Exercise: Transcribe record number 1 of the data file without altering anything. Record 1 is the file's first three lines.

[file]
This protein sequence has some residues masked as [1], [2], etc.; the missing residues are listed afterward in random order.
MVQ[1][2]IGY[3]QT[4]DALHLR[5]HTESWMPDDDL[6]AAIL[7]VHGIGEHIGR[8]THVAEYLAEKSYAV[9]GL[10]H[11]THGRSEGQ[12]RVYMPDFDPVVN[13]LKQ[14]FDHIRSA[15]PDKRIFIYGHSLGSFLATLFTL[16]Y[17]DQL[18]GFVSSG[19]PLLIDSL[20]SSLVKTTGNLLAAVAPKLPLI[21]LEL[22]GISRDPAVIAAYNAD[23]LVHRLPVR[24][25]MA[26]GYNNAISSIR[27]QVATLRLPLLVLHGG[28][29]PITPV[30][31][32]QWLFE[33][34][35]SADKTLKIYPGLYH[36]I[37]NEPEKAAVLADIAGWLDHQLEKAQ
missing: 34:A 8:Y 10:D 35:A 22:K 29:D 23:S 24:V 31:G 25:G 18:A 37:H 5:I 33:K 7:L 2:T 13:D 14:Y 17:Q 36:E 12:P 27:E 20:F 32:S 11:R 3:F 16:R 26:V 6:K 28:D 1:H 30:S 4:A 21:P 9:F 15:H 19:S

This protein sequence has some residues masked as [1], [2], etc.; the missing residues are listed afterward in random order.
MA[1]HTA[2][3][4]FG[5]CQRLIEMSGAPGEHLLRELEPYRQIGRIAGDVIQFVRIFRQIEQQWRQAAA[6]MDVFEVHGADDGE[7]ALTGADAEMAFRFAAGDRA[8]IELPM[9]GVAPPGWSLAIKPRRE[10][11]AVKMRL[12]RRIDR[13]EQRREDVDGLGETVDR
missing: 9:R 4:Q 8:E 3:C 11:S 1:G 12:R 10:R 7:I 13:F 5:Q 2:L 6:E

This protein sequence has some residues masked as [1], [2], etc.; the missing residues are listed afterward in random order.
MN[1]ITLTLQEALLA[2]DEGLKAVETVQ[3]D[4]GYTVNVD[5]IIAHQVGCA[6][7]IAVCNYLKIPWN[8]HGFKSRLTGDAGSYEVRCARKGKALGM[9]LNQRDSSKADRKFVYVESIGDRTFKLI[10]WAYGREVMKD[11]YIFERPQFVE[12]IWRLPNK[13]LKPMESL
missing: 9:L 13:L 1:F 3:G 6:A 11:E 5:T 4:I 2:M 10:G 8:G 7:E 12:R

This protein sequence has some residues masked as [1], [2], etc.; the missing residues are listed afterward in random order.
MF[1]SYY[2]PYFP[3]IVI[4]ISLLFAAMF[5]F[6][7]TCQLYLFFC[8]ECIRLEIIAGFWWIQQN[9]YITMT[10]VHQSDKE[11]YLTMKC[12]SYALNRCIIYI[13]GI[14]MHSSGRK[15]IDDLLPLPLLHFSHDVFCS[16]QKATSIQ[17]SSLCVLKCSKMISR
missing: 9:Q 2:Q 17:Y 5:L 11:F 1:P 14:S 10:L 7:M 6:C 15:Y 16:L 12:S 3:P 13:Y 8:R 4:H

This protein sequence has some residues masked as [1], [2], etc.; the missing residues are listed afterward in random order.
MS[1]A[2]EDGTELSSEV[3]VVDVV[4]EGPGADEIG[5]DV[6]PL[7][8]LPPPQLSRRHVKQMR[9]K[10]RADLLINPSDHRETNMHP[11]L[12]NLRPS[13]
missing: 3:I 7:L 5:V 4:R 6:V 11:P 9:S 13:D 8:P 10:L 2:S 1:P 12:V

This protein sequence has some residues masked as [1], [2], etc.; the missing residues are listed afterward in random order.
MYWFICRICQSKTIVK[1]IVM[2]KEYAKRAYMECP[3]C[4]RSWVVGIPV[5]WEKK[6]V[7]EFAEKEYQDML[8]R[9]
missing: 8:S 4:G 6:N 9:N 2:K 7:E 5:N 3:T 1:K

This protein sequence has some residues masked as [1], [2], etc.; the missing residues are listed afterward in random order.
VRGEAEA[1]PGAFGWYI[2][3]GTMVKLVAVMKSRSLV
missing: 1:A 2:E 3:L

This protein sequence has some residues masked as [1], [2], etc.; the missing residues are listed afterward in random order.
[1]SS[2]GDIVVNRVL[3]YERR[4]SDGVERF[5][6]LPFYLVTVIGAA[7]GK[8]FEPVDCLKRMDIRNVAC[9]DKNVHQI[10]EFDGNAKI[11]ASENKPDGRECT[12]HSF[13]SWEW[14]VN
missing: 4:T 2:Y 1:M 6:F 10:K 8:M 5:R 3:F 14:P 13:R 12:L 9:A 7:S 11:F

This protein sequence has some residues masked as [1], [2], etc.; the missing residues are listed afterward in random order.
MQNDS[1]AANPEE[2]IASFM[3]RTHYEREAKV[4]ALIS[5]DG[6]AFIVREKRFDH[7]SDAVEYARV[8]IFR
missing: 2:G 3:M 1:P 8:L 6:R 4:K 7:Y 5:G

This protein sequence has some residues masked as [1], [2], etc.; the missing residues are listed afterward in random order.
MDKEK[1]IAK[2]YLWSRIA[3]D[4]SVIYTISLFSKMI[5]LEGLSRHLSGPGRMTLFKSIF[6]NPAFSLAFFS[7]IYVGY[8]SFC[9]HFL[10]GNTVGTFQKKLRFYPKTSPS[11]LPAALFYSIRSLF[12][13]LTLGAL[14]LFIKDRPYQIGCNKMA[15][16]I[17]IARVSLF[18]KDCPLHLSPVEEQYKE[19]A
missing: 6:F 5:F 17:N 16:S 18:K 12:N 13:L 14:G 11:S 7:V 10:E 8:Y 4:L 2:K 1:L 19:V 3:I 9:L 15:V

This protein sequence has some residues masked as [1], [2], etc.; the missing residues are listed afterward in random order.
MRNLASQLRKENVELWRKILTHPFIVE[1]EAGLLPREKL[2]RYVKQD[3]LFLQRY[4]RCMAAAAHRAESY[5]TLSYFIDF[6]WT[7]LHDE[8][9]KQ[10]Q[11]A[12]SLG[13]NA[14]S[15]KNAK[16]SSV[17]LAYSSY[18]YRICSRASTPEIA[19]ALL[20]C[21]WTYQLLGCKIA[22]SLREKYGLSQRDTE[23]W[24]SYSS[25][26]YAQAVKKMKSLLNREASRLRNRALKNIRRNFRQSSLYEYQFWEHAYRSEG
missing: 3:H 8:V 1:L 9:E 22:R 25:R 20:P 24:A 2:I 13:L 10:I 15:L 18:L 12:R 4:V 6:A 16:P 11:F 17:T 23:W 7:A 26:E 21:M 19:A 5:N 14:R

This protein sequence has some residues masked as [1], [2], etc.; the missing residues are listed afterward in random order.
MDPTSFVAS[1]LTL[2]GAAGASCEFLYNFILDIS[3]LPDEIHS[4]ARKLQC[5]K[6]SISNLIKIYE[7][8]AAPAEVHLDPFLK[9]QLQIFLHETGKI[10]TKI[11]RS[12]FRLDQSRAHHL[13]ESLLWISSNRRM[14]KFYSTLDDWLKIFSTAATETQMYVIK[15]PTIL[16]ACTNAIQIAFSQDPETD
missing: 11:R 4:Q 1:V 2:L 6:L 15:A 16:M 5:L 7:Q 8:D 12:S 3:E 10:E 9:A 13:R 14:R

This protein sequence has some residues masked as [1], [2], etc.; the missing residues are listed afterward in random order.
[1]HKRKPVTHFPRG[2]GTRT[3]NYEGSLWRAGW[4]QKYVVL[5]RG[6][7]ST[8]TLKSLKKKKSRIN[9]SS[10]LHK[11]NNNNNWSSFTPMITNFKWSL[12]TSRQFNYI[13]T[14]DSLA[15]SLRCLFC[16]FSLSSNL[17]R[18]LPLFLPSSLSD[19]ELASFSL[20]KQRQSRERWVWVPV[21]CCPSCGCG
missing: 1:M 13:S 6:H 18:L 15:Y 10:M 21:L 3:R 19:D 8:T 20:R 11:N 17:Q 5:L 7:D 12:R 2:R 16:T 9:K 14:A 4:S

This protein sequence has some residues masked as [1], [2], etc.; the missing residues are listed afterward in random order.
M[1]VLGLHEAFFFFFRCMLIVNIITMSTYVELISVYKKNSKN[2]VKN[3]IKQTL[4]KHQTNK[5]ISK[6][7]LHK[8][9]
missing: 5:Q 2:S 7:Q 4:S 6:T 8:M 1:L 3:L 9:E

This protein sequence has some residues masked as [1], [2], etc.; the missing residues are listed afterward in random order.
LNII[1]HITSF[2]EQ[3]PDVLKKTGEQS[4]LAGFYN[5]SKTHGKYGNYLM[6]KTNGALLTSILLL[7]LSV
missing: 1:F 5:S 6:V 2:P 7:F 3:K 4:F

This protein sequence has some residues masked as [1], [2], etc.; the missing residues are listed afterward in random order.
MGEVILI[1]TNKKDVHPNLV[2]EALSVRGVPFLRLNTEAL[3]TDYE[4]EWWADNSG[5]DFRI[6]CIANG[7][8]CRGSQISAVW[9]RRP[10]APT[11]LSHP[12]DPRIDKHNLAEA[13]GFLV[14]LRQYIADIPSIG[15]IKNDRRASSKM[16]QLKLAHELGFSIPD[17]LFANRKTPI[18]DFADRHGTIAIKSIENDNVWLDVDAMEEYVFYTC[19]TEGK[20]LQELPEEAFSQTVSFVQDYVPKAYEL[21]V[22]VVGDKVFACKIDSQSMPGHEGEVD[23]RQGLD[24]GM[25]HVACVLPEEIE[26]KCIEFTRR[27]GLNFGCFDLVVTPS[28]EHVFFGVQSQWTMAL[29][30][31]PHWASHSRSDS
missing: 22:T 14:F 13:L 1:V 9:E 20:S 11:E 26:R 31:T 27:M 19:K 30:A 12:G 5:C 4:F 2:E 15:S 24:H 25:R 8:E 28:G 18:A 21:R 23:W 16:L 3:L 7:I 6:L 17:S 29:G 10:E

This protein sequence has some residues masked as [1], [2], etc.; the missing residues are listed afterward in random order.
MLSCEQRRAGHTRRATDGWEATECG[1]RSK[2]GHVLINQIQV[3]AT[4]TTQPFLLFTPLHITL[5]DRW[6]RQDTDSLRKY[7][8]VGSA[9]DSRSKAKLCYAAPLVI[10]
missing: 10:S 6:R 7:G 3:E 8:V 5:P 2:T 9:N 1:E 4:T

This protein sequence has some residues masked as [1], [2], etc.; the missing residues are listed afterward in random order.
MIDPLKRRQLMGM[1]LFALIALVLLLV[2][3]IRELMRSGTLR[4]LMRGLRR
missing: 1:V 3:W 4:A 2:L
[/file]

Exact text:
This protein sequence has some residues masked as [1], [2], etc.; the missing residues are listed afterward in random order.
MVQ[1][2]IGY[3]QT[4]DALHLR[5]HTESWMPDDDL[6]AAIL[7]VHGIGEHIGR[8]THVAEYLAEKSYAV[9]GL[10]H[11]THGRSEGQ[12]RVYMPDFDPVVN[13]LKQ[14]FDHIRSA[15]PDKRIFIYGHSLGSFLATLFTL[16]Y[17]DQL[18]GFVSSG[19]PLLIDSL[20]SSLVKTTGNLLAAVAPKLPLI[21]LEL[22]GISRDPAVIAAYNAD[23]LVHRLPVR[24][25]MA[26]GYNNAISSIR[27]QVATLRLPLLVLHGG[28][29]PITPV[30][31][32]QWLFE[33][34][35]SADKTLKIYPGLYH[36]I[37]NEPEKAAVLADIAGWLDHQLEKAQ
missing: 34:A 8:Y 10:D 35:A 22:K 29:D 23:S 24:V 31:G 25:G 18:A 37:H 5:I 33:K 7:L 2:T 13:D 14:Y 17:Q 36:E 12:P 27:E 20:F 32:S 11:R 3:F 16:R 26:V 6:K 28:D 1:H 30:S 4:A 21:P 9:F 15:H 19:S